Etymology 1 
From Middle English boon (“prayer”), from Old Norse bόn (“prayer, petition”), from Proto-Germanic *bōniz (“supplication”), from Proto-Indo-European *bʰāni-, *bʰā- (“to say”). Influenced by boon (“good, favorable”, a). Cognate with Swedish bön (“prayer, petition, request”), Danish bøn (“prayer”), Old English bēn (“prayer, request, favor, compulsory service”). More at ben.
boon (plural boons)
- (obsolete) A prayer; petition.
- (archaic) That which is asked or granted as a benefit or favor; a gift; a favour; benefaction; a grant; a present.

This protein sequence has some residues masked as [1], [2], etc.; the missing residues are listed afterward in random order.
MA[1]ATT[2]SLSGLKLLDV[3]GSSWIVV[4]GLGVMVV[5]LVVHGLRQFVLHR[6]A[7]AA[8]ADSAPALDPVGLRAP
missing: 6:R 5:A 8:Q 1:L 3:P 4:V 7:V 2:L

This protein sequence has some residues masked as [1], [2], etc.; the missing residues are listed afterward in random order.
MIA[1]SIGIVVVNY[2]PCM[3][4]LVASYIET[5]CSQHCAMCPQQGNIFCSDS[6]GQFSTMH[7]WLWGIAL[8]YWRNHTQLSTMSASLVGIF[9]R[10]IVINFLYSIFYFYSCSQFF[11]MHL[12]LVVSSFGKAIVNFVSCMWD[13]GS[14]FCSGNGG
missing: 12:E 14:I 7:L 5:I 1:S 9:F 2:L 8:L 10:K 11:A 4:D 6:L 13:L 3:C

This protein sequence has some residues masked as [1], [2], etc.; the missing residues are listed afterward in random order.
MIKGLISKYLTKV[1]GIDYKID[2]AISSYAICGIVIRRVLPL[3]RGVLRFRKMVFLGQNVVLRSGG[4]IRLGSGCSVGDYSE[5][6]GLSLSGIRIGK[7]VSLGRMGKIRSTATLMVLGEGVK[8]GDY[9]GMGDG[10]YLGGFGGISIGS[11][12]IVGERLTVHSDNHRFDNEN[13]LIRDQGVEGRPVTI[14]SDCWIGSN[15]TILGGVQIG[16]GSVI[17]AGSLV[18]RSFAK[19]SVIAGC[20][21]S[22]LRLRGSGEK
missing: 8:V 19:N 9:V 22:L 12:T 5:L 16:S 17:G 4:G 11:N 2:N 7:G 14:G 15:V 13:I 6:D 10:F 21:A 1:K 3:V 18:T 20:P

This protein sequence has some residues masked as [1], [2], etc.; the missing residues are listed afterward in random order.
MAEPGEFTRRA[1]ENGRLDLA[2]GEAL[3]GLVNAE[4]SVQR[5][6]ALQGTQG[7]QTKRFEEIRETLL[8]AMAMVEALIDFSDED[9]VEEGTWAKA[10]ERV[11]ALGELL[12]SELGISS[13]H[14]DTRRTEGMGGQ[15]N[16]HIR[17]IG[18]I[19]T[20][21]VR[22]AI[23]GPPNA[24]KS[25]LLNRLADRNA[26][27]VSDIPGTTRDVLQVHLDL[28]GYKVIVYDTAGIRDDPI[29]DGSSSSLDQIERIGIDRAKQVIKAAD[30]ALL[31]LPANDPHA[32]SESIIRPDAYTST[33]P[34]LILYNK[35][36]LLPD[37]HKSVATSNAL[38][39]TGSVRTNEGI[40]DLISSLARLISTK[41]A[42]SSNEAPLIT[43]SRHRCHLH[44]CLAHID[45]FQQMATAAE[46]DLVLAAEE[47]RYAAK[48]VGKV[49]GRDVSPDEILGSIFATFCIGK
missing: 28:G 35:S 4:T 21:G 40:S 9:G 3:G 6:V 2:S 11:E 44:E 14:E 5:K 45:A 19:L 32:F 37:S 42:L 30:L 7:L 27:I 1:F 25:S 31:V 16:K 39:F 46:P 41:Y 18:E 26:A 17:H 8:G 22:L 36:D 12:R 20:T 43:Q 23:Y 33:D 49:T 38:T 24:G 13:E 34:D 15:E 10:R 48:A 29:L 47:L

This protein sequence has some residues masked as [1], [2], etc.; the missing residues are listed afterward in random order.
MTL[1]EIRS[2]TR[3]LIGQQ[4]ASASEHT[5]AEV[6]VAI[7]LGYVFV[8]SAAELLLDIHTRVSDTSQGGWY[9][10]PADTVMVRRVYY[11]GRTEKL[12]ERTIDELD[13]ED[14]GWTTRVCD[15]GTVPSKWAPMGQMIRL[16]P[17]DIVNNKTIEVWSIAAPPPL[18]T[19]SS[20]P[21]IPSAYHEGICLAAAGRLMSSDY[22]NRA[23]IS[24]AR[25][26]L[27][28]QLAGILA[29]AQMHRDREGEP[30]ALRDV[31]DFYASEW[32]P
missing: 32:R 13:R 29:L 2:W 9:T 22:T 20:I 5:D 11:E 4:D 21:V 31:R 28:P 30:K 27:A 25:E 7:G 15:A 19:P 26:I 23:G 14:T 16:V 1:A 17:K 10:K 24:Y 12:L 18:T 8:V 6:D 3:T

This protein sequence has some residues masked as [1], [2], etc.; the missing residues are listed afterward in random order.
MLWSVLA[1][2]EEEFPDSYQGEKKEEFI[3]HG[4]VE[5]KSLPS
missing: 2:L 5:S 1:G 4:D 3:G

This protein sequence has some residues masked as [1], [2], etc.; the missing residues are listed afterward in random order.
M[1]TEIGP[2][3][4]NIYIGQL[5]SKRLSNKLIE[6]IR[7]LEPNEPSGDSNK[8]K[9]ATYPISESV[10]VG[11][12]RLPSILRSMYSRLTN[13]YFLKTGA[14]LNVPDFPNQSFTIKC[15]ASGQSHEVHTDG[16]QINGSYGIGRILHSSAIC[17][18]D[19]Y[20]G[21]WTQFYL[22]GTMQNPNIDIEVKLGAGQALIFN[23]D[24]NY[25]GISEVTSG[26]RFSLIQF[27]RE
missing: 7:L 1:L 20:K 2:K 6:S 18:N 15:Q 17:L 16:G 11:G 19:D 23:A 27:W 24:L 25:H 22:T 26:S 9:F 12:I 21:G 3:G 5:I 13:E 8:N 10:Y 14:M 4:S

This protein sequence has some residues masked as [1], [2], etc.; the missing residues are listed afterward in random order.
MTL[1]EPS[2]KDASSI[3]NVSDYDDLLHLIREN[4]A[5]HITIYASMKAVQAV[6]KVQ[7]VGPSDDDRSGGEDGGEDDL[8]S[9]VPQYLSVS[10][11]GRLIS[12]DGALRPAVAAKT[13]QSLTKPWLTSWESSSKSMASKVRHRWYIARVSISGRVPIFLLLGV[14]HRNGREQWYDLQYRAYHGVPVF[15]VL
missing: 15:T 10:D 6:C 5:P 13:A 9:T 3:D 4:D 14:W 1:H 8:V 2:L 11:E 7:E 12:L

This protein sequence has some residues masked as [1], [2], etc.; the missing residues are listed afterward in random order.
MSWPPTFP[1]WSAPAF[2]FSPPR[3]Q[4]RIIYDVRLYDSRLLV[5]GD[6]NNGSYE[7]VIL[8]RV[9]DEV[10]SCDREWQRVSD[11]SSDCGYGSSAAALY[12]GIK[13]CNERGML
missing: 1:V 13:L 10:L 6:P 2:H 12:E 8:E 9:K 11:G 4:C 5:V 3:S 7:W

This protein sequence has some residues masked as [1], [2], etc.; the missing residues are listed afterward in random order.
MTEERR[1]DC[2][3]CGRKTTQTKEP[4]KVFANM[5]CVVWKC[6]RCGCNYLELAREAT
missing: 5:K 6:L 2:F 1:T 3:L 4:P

- A good; a blessing or benefit; a great privilege; a thing to be thankful for.
- Finding the dry cave was a boon to the weary travellers.
- Anaesthetics are a great boon to modern surgery.
- (UK dialectal) An unpaid service due by a tenant to his lord.
Etymology 2 
boon (not comparable)
- (obsolete) good; prosperous; as, "boon voyage"
- kind; bountiful; benign
- gay; merry; jovial; convivial
- a boon companion
- Which ... Nature boon Poured forth profuse on hill, and dale, and plain — John Milton
- A boon companion, loving his bottle — John Arbuthnot
Etymology 3 
From Gaelic and Irish via Scots.
- The woody portion of flax, separated from the fiber as refuse matter by retting, braking, and scutching.
Part or all of this entry has been imported from the 1913 edition of Webster’s Dictionary, which is now free of copyright and hence in the public domain. The imported definitions may be significantly out of date, and any more recent senses may be completely missing.